June 6th became Sweden’s official national day only 27 years ago, and it only became a national holiday in 2005. While there will be groups of proud Swedes found waving the blue and yellow flag at Stockholm’s Skansen, and town squares across the country, for many the day remains something of a non-event.
With the June 21st royal wedding of Crown Princess Victoria and Daniel Westling fast approaching this year’s national day however also coincides with the opening of Love Stockholm – a two week festival in cupid’s honour featuring concerts and other events building up to the wedding day itself.
Well-wishers will have the opportunity to pen their message of goodwill at the Royal Palace throughout Sunday, as well as take part in other activities including lectures, tours and concerts at the palace church – the venue of the wedding.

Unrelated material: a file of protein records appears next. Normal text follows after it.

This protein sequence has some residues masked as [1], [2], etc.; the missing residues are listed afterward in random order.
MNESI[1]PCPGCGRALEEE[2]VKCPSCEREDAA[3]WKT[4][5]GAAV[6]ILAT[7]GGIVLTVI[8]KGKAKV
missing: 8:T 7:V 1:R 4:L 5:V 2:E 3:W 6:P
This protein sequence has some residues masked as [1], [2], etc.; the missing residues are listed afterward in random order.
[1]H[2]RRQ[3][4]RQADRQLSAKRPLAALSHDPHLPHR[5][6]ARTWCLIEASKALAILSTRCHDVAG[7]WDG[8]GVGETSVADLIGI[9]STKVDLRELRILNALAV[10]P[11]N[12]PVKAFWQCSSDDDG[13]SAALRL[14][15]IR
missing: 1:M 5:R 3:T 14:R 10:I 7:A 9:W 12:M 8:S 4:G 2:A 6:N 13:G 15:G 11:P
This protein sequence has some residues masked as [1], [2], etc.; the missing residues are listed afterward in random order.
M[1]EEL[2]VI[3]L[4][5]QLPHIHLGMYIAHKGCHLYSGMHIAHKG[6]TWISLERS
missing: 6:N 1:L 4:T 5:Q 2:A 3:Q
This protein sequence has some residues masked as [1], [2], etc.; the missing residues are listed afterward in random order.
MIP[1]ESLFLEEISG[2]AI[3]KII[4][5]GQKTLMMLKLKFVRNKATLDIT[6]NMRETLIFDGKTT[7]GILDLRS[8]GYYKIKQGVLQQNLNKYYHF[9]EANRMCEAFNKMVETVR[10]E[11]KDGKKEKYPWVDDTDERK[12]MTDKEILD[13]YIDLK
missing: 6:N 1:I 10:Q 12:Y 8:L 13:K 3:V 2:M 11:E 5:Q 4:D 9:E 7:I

Daniel Westling will take part in national day celebrations for the first time this evening when he joins King Carl XVI Gustaf, Queen Silvia and Crown Princess Victoria at Skansen in central Stockholm.
The royal cortège through the city will this year be somewhat extended in a dress rehearsal of the wedding procession.
National day is also an occasion for demonstrations, with far-right and anti-racist groups voicing their respective interpretations of the day, and of modern Swedish identity.
Despite the widespread nonchalance, Sweden’s national day celebrates events of significance equal to those in the US, France and elsewhere.
2010 marks the 487th anniversary of Gustav Vasa’s proclamation as Swedish king. Gustav Vasa’s reign was noteworthy for taking Sweden out of the Kalmar Union with Denmark, leading the Swedish break with the Catholic Church, and the founding of Sweden’s hereditary monarchy.